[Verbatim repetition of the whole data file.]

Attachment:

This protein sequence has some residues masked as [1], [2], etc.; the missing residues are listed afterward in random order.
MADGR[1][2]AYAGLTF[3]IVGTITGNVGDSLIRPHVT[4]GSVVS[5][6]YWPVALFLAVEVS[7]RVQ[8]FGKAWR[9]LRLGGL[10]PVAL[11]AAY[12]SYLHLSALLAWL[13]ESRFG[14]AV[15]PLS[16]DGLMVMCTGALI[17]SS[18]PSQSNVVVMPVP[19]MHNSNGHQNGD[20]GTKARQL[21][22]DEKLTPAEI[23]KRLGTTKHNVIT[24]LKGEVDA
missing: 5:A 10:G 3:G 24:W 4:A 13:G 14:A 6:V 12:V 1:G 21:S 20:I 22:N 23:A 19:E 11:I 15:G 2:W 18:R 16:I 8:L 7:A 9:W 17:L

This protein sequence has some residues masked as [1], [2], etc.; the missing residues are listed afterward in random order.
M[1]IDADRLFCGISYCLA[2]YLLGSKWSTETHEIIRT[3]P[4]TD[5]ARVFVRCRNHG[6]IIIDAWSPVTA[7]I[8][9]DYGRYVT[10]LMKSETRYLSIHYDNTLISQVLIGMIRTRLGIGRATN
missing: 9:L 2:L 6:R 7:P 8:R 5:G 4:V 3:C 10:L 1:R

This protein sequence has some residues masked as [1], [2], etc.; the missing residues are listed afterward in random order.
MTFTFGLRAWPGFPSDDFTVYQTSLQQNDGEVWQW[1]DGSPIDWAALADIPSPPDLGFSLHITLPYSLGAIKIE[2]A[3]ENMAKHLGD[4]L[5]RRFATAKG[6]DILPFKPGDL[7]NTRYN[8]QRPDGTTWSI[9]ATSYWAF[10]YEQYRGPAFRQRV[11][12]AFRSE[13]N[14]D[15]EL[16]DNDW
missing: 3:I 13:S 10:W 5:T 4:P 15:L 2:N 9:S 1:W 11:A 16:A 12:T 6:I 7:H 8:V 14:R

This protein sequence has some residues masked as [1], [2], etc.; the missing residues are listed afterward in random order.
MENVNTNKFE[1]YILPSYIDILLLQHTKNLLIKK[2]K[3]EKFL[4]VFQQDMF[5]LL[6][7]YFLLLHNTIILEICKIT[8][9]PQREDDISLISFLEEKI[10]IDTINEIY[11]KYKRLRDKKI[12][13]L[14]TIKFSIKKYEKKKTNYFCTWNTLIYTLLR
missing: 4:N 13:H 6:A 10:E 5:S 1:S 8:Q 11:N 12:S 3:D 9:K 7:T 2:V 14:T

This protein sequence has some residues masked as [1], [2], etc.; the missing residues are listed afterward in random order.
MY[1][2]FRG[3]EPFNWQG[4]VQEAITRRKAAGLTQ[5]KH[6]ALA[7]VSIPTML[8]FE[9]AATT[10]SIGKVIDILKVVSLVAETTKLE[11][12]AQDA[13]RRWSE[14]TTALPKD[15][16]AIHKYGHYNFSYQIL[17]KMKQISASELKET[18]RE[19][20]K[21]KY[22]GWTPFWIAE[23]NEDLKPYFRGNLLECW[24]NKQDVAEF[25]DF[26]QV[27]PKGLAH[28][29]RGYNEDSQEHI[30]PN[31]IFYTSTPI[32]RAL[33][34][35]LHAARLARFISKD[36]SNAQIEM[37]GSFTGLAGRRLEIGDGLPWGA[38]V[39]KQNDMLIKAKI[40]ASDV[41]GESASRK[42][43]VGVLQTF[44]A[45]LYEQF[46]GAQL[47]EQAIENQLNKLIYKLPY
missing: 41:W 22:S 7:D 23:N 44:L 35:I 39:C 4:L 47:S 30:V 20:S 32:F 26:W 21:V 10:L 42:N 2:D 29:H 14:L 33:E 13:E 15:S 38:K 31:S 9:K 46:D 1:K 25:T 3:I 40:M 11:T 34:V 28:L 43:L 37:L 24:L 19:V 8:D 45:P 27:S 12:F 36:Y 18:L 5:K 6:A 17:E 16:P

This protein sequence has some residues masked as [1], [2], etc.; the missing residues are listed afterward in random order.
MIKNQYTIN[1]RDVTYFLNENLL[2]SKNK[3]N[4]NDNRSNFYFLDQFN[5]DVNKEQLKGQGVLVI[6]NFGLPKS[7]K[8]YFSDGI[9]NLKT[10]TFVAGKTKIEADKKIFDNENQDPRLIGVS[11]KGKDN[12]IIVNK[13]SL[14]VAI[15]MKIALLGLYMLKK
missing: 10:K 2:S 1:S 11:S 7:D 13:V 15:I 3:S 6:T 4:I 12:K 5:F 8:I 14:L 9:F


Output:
This protein sequence has some residues masked as [1], [2], etc.; the missing residues are listed afterward in random order.
MADGR[1][2]AYAGLTF[3]IVGTITGNVGDSLIRPHVT[4]GSVVS[5][6]YWPVALFLAVEVS[7]RVQ[8]FGKAWR[9]LRLGGL[10]PVAL[11]AAY[12]SYLHLSALLAWL[13]ESRFG[14]AV[15]PLS[16]DGLMVMCTGALI[17]SS[18]PSQSNVVVMPVP[19]MHNSNGHQNGD[20]GTKARQL[21][22]DEKLTPAEI[23]KRLGTTKHNVIT[24]LKGEVDA
missing: 5:A 10:G 3:G 24:W 4:A 13:G 14:A 6:V 12:V 1:G 21:S 20:I 22:N 23:A 19:E 11:I 15:G 2:W 18:R 16:I 8:L 7:A 9:W 17:L

This protein sequence has some residues masked as [1], [2], etc.; the missing residues are listed afterward in random order.
M[1]IDADRLFCGISYCLA[2]YLLGSKWSTETHEIIRT[3]P[4]TD[5]ARVFVRCRNHG[6]IIIDAWSPVTA[7]I[8][9]DYGRYVT[10]LMKSETRYLSIHYDNTLISQVLIGMIRTRLGIGRATN
missing: 9:L 2:L 6:R 7:P 8:R 5:G 4:V 3:C 10:L 1:R

This protein sequence has some residues masked as [1], [2], etc.; the missing residues are listed afterward in random order.
MTFTFGLRAWPGFPSDDFTVYQTSLQQNDGEVWQW[1]DGSPIDWAALADIPSPPDLGFSLHITLPYSLGAIKIE[2]A[3]ENMAKHLGD[4]L[5]RRFATAKG[6]DILPFKPGDL[7]NTRYN[8]QRPDGTTWSI[9]ATSYWAF[10]YEQYRGPAFRQRV[11][12]AFRSE[13]N[14]D[15]EL[16]DNDW
missing: 3:I 13:S 10:W 5:T 4:P 15:L 2:N 9:S 1:W 11:A 16:A 12:T 6:I 7:H 8:V 14:R

This protein sequence has some residues masked as [1], [2], etc.; the missing residues are listed afterward in random order.
MENVNTNKFE[1]YILPSYIDILLLQHTKNLLIKK[2]K[3]EKFL[4]VFQQDMF[5]LL[6][7]YFLLLHNTIILEICKIT[8][9]PQREDDISLISFLEEKI[10]IDTINEIY[11]KYKRLRDKKI[12][13]L[14]TIKFSIKKYEKKKTNYFCTWNTLIYTLLR
missing: 4:N 13:H 6:A 10:E 5:S 1:S 8:Q 11:N 12:S 3:D 9:K 7:T 2:V 14:T

This protein sequence has some residues masked as [1], [2], etc.; the missing residues are listed afterward in random order.
MY[1][2]FRG[3]EPFNWQG[4]VQEAITRRKAAGLTQ[5]KH[6]ALA[7]VSIPTML[8]FE[9]AATT[10]SIGKVIDILKVVSLVAETTKLE[11][12]AQDA[13]RRWSE[14]TTALPKD[15][16]AIHKYGHYNFSYQIL[17]KMKQISASELKET[18]RE[19][20]K[21]KY[22]GWTPFWIAE[23]NEDLKPYFRGNLLECW[24]NKQDVAEF[25]DF[26]QV[27]PKGLAH[28][29]RGYNEDSQEHI[30]PN[31]IFYTSTPI[32]RAL[33][34][35]LHAARLARFISKD[36]SNAQIEM[37]GSFTGLAGRRLEIGDGLPWGA[38]V[39]KQNDMLIKAKI[40]ASDV[41]GESASRK[42][43]VGVLQTF[44]A[45]LYEQF[46]GAQL[47]EQAIENQLNKLIYKLPY
missing: 41:W 22:S 7:D 23:N 44:L 35:I 39:C 4:L 47:S 30:V 20:S 32:F 26:W 21:V 10:L 42:N 2:D 29:H 14:L 33:E 13:E 15:S 38:K 31:S 9:K 46:D 1:K 25:T 3:I 40:M 11:T 34:V 28:L 43:L 37:L 24:L 19:V 8:D 45:P 27:S 12:F 36:Y 18:L 5:K 6:A 17:E 16:P

This protein sequence has some residues masked as [1], [2], etc.; the missing residues are listed afterward in random order.
MIKNQYTIN[1]RDVTYFLNENLL[2]SKNK[3]N[4]NDNRSNFYFLDQFN[5]DVNKEQLKGQGVLVI[6]NFGLPKS[7]K[8]YFSDGI[9]NLKT[10]TFVAGKTKIEADKKIFDNENQDPRLIGVS[11]KGKDN[12]IIVNK[13]SL[14]VAI[15]MKIALLGLYMLKK
missing: 10:K 2:S 1:S 11:S 7:D 13:V 15:I 3:S 6:T 4:I 12:K 5:F 8:I 14:L 9:F